The Militant (logo) 
   Vol.65/No.28            July 23, 2001 
Youth resist attacks by cops and rightists against Asians in UK
LONDON--Young people in the towns of Burnley and Bradford have taken to the streets in recent weeks to defend their communities and protest assaults by cops and ultrarightist thugs.

About 1,000 youth set up barricades in the streets and defended themselves from an attack by cops in the Manningham area of Bradford after supporters of the National Front, a fascist organization, had begun chanting racist abuse at Asians participating in an Anti-Nazi League rally.

During the night the police summoned 425 additional cops from neighboring units to reinforce the 500 local cops on the scene, who were having a difficult time cracking down on the protesters. A BBC news bulletin reported that cops "regularly charged the crowd with shields and batons but were forced to retreat repeatedly as the crowd surged forward." Some 120 cops were reportedly injured during the street battle.

Two weeks before the events in Bradford, young people in Burnley fought back against racist assaults by right-wing forces. This followed an assault on an Asian taxi driver by a thug who struck him with a hammer, fracturing his cheekbone. In the week since then, taxi drivers in Burnley have organized a strike to protest the destruction of their vehicles by rightists. The strike action has spread to nearby Nelson and Rawtenstall.

"It's about police brutality," explained R. Mohammed, a resident of the Stoneyholme area of Burnley, describing how cops set up local Asians in the Burnleywood area for assault by rightist thugs. Speaking to Militant reporters just days after the assaults, he described how the cops had escorted a group of 100 racists from the predominantly Asian area of Stoneyholme to the largely white area of Burnleywood. The cops had then drawn away to allow the racists to launch attacks on the few Asian properties that were nearby.

The home and shop that belonged to Mohammed and Rashda Sarfraz was one of those that were set on fire. "I spent half an hour calling the police while my house was besieged by a crowd of 60 people, who eventually burnt it down," Mohammed Sarfraz explained. "My wife, my children, and myself were only able to escape when eight of our friends, who happen to be white, came to help."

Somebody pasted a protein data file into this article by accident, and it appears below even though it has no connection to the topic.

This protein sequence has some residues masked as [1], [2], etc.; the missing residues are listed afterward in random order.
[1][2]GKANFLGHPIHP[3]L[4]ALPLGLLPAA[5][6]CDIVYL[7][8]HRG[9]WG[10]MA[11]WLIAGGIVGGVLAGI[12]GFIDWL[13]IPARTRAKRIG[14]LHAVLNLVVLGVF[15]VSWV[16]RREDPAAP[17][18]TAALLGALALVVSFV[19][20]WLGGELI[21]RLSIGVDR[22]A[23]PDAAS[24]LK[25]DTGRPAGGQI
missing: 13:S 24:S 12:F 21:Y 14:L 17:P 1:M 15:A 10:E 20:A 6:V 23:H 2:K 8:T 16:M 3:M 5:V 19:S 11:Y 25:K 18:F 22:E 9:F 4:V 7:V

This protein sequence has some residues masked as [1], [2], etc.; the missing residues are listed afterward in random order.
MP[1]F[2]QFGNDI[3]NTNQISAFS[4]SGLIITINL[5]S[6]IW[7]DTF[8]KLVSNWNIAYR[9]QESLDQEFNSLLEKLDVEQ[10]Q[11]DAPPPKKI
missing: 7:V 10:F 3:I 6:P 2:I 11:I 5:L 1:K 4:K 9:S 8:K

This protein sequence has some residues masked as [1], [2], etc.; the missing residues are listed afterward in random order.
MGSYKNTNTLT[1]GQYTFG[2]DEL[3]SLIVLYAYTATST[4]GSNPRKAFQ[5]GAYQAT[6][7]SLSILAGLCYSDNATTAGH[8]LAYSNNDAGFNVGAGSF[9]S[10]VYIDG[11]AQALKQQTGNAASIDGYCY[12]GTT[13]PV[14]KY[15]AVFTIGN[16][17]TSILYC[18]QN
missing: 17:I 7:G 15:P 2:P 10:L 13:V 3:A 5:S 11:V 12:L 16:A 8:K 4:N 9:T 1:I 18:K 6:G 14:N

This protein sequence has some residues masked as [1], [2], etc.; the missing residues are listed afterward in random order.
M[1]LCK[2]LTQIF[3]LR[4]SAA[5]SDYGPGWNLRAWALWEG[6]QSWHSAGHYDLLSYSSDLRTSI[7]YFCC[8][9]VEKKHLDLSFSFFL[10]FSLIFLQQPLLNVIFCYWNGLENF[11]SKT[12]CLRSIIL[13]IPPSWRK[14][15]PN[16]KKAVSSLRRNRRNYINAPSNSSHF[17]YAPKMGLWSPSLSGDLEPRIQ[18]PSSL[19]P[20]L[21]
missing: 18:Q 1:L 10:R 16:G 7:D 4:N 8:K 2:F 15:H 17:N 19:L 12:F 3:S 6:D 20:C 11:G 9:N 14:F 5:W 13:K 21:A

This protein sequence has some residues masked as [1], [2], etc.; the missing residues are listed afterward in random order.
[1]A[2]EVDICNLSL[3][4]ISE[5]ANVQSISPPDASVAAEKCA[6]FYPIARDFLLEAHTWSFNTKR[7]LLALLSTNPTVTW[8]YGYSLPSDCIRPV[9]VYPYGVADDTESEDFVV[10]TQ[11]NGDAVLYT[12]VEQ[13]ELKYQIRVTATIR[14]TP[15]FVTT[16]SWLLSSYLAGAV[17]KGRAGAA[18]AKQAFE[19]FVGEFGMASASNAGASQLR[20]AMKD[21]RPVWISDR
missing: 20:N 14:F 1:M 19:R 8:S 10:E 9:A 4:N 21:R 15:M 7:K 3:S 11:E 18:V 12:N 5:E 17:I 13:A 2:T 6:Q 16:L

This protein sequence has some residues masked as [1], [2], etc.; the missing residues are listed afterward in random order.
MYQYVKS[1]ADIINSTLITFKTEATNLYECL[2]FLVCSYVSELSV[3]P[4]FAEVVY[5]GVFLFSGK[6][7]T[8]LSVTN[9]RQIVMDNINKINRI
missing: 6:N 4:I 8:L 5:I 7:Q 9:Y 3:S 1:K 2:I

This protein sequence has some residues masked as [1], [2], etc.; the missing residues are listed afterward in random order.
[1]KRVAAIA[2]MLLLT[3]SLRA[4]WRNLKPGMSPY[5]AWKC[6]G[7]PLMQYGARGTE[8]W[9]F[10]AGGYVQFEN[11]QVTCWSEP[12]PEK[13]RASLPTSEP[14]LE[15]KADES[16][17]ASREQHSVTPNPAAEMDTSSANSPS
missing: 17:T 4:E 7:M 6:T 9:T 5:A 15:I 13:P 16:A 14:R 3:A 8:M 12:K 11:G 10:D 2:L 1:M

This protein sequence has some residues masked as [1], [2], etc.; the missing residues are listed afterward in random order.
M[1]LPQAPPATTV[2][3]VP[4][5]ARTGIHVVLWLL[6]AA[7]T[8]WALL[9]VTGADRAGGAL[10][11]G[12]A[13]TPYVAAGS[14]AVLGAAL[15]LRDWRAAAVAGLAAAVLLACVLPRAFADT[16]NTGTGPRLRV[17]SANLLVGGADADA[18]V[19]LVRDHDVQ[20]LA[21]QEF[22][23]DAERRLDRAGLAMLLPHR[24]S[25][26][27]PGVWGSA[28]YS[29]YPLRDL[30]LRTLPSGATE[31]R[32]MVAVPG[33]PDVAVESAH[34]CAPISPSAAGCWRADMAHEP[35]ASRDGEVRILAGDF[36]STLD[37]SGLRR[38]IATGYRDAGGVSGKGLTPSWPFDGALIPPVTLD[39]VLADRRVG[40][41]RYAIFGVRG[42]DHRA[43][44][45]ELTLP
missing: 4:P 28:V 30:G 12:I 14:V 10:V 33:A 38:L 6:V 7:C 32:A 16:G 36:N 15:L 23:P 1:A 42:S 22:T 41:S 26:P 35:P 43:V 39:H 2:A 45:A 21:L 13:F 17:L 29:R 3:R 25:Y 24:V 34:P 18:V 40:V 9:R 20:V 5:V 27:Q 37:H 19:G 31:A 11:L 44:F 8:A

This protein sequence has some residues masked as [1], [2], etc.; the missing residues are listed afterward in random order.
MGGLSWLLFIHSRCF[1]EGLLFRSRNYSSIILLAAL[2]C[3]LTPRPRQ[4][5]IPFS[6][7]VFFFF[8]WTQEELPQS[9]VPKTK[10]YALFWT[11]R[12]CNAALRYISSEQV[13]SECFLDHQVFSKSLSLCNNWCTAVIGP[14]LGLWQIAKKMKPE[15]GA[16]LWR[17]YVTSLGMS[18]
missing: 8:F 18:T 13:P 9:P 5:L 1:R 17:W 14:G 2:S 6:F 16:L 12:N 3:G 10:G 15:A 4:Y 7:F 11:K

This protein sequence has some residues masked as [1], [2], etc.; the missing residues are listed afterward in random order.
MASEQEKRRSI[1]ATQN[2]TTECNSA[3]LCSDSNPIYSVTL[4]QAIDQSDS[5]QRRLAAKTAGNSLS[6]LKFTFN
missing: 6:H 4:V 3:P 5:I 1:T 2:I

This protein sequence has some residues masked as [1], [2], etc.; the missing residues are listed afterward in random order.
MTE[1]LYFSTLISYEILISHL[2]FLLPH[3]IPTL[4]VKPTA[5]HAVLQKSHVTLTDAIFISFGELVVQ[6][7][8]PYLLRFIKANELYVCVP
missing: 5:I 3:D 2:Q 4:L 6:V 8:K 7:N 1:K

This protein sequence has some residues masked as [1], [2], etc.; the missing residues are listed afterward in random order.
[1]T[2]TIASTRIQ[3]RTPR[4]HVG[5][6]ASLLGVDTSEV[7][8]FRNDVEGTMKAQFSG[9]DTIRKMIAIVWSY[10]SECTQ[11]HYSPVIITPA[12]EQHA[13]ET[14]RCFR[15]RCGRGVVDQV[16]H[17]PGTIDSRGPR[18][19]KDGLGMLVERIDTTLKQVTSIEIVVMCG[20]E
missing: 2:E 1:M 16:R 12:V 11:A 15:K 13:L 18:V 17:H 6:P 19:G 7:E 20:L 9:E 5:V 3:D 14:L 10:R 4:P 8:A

Rashda Sarfraz broke her leg as she tried to leave the home. "The local newspaper, the Burnley Express, printed a photo of my burnt-out house, but reporters would not come to interview my family so that we could tell our story," Sarfraz commented. "But we have received messages of support from staff and children at my daughters school, which is attended by pupils who are mostly white. Customers at my shop have also sent flowers and messages of support. I would like to see those responsible for this attack punished."

The cops have not only set up Asians for assaults by the rightists, but they have tried to punish those who act to prevent racist attacks. "The police have arrested Asians who had prevented two men from entering a local mosque because they believed the men were likely to carry out attacks on those coming into the mosque," reported Masaka Ali, a Stoneyholme resident.

These arrests and other steps by the cops have not deterred young people in the area from mobilizing to defend their communities. According to other Stoneyholme residents who did not wish to be named, youth organized street patrols to protect the predominantly Asian area from further attacks during several nights in the week following the weekend assaults.  
Blair violence-baits protesters
In response to the events in Bradford, Prime Minister Anthony Blair tarred those who stood up to the police as "thugs." He indicated that the government was considering giving the cops powers to use water cannon in future conflicts. Bradford member of Parliament Marsha Singh argued for such measures, declaring that "the police have got to have the equipment and the resources to clear the streets."

Reflecting growing divisions within the Labour Party administration, former Labour deputy leader Roy Hattersley said the suggested use of water cannon would be "absolutely disastrous."

The previous week, Home Secretary David Blunkett had attempted to ban all demonstrations. Using the 1986 Public Order Act, he granted the West Yorkshire Police powers to prevent public events that were scheduled to held by a range of organizations, from the fascist National Front to the Anti- Nazi League and the Trades Union Congress. Police have arrested 36 people in Bradford, two-thirds of whom are Asian.

Paul Davies is a member of the Transport and General Workers' Union in London.
Related articles:
Immigrants gain ground in securing their rights
Changing face of working class
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